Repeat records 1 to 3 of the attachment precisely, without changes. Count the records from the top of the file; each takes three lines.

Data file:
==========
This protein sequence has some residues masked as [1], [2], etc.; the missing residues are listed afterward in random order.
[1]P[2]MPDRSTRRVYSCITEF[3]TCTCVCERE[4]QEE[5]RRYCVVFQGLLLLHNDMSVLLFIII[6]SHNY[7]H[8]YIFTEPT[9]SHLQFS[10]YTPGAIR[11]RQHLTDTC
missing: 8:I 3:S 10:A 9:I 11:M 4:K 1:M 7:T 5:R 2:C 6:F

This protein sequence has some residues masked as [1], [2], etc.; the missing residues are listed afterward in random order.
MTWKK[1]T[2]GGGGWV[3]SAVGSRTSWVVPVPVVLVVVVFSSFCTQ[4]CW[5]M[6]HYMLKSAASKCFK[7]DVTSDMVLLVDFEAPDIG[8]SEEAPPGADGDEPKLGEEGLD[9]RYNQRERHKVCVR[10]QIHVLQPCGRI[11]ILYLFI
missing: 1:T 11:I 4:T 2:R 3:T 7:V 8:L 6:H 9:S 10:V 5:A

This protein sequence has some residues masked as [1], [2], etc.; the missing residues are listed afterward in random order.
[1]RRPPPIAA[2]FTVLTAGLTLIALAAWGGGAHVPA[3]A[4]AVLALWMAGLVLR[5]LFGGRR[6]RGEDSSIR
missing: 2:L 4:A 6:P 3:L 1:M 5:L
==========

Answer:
This protein sequence has some residues masked as [1], [2], etc.; the missing residues are listed afterward in random order.
[1]P[2]MPDRSTRRVYSCITEF[3]TCTCVCERE[4]QEE[5]RRYCVVFQGLLLLHNDMSVLLFIII[6]SHNY[7]H[8]YIFTEPT[9]SHLQFS[10]YTPGAIR[11]RQHLTDTC
missing: 8:I 3:S 10:A 9:I 11:M 4:K 1:M 7:T 5:R 2:C 6:F

This protein sequence has some residues masked as [1], [2], etc.; the missing residues are listed afterward in random order.
MTWKK[1]T[2]GGGGWV[3]SAVGSRTSWVVPVPVVLVVVVFSSFCTQ[4]CW[5]M[6]HYMLKSAASKCFK[7]DVTSDMVLLVDFEAPDIG[8]SEEAPPGADGDEPKLGEEGLD[9]RYNQRERHKVCVR[10]QIHVLQPCGRI[11]ILYLFI
missing: 1:T 11:I 4:T 2:R 3:T 7:V 8:L 6:H 9:S 10:V 5:A

This protein sequence has some residues masked as [1], [2], etc.; the missing residues are listed afterward in random order.
[1]RRPPPIAA[2]FTVLTAGLTLIALAAWGGGAHVPA[3]A[4]AVLALWMAGLVLR[5]LFGGRR[6]RGEDSSIR
missing: 2:L 4:A 6:P 3:L 1:M 5:L